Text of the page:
Stem Cell-Based Therapies for Parkinson Disease
Faculty of Medicine, School of Biomedical Sciences, The Chinese University of Hong Kong, Hong Kong, China
Key Laboratory for Regenerative Medicine, Ministry of Education (Shenzhen Base), Shenzhen Research Institute, The Chinese University of Hong Kong, Shenzhen 518057, China
Author to whom correspondence should be addressed.
Int. J. Mol. Sci. 2020, 21(21), 8060; https://doi.org/10.3390/ijms21218060
Received: 23 September 2020 / Revised: 27 October 2020 / Accepted: 27 October 2020 / Published: 29 October 2020
(This article belongs to the Special Issue Modeling Neurological Disorders in Experimental Animals: New Insights and Emerging Roles)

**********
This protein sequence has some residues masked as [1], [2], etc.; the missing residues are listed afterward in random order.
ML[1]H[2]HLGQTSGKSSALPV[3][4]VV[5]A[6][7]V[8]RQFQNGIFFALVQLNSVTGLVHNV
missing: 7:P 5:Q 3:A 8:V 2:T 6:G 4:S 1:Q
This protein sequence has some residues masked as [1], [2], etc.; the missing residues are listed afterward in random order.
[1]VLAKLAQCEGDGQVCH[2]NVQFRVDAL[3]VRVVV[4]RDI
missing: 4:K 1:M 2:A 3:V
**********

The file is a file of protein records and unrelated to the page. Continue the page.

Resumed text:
Parkinson disease (PD) is a neurological movement disorder resulting primarily from damage to and degeneration of the nigrostriatal dopaminergic pathway. The pathway consists of neural populations in the substantia nigra that project to the striatum of the brain where they release dopamine. Diagnosis of PD is based on the presence of impaired motor features such as asymmetric or unilateral resting tremor, bradykinesia, and rigidity. Nonmotor features including cognitive impairment, sleep disorders, and autonomic dysfunction are also present. No cure for PD has been discovered, and treatment strategies focus on symptomatic management through restoration of dopaminergic activity. However, proposed cell replacement therapies are promising because midbrain dopaminergic neurons have been shown to restore dopaminergic neurotransmission and functionally rescue the dopamine-depleted striatum. In this review, we summarize our current understanding of the molecular pathogenesis of neurodegeneration in PD and discuss the development of new therapeutic strategies that have led to the initiation of exploratory clinical trials. We focus on the applications of stem cells for the treatment of PD and discuss how stem cell research has contributed to an understanding of PD, predicted the efficacy of novel neuroprotective therapeutics, and highlighted what we believe to be the critical areas for future research.